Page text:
Four poems

    by Suchita Parikh Mundul


    After the maze of doors,
    we walk towards the orb
    of foretelling. No words
    are spoken here
    except for a single soliloquy
    redressing my two heads
    until they are one
    or fewer. Reduced
    to a fine line,
    my conductor gestures
    for me to be as calm
    as a lake, and flattens
    my world to see through
    its skin like lace. One
    by one, my lives
    are placed in a room
    heavy with lead,
    and separated
    into flesh and blood
    as if each is autonomous.
    After the topography
    is studied, gloved hands
    return me to myself, and like
    liquid, I form the shape
    of my vessel again.
    The verdict is pronounced:
    the landmass is infected,
    its earth, rotting. Time
    still flows, but it’ll stagnate
    soon. No solution
    appears before us, save
    to clothe myself
    in shadows, and follow
    the descent of my breath.


    Like stemless flowers 
    dying alongside each other, 

    my breasts shrivel 
    into sunless inexistence, 

    each deflated convexity 
    a bare stone rolling down 

    the bone of my bone, 
    tracing skeletal conversations, 

    settling to the bottom of the sea, 
    raising the water levels a smidge.


    I measured it: four hip-clicks 
    from the bed to the stance 
    of a deity. The moon 
    behind the head is a dome 
    fed on history. 

    A conversation in tongues, 
    of elements of the body, 
    roots through heaven 
    like a search and rescue. 

    A long neck (but not so long 
    that it’s absurd; just enough 
    to hold the possibility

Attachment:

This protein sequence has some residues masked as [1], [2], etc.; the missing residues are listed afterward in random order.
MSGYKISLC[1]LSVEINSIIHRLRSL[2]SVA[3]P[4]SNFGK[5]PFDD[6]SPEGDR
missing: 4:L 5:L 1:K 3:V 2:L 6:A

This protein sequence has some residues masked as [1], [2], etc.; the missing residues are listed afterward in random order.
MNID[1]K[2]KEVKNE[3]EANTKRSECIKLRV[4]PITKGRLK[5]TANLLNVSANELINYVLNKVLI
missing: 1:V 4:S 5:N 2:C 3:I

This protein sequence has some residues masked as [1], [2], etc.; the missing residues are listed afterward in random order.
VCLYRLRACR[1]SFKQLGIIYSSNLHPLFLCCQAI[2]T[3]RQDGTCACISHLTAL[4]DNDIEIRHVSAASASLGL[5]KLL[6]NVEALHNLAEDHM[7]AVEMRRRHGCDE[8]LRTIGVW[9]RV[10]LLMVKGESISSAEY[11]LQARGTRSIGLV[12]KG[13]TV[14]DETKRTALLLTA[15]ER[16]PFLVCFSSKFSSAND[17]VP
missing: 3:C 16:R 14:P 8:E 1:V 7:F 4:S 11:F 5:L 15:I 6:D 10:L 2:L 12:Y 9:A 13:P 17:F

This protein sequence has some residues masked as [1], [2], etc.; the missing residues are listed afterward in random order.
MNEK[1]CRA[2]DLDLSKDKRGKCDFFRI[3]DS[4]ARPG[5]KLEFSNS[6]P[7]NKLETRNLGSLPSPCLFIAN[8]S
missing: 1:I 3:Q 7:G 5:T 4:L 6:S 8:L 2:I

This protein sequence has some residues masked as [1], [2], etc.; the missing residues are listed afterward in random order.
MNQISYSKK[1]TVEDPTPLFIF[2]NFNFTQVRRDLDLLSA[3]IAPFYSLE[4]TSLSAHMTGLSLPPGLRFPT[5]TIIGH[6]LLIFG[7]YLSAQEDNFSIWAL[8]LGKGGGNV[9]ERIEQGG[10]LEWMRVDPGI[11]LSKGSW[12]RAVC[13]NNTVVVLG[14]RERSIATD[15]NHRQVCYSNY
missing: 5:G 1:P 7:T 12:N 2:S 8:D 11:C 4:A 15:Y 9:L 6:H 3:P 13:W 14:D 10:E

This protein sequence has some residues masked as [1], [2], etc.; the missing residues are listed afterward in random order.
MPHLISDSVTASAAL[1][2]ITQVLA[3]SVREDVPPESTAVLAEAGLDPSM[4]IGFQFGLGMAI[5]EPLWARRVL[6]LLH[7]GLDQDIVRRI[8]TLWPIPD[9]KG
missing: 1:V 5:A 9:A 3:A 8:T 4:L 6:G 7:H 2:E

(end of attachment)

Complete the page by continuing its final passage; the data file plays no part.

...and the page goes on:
of life) oversees the stars. 

    Two limbs double 
    like colleagues in tandem. 
    Heat generates a path, 
    the scent of pheromones, 
    and something else. 

    A single word 
    holds the body through years 
    of devotion, whispered 
    in secret, 
    like release.


    Instead of cotton, she wears gossamer 
    woven by spiderlings. She floats 
    from room to room with the wind 
    in her pallu. A feather duster 
    extends from her hand 
    like a wand, making cleaning
    a breeze. Her limbs, attuned to chores, 
    meld into household accoutrements. 
    By the day’s end, she becomes 
    square footage. 

    The whispers of her ability to fly 
    at will are accurate, but as ever, 
    the gender divide is impassable.

    pallu: a part of the sari draped over the shoulder

    Author’s Bio:

    Suchita Parikh-Mundul is a writer and copy editor. Her poems have appeared in literary magazines like Narrow Road, The Bombay Literary Magazine, Yugen Quest Review, Outlook India, Muse India, Sahitya Akademi’s Indian Literature, and anthologies such as Amity: peace poems (ed. Sahana Ahmed, Hawakal, 2022), The Well-Earned (ed. Kiriti Sengupta, Hawakal, 2022), and international compilations. Her articles have appeared in print magazines as well as websites.

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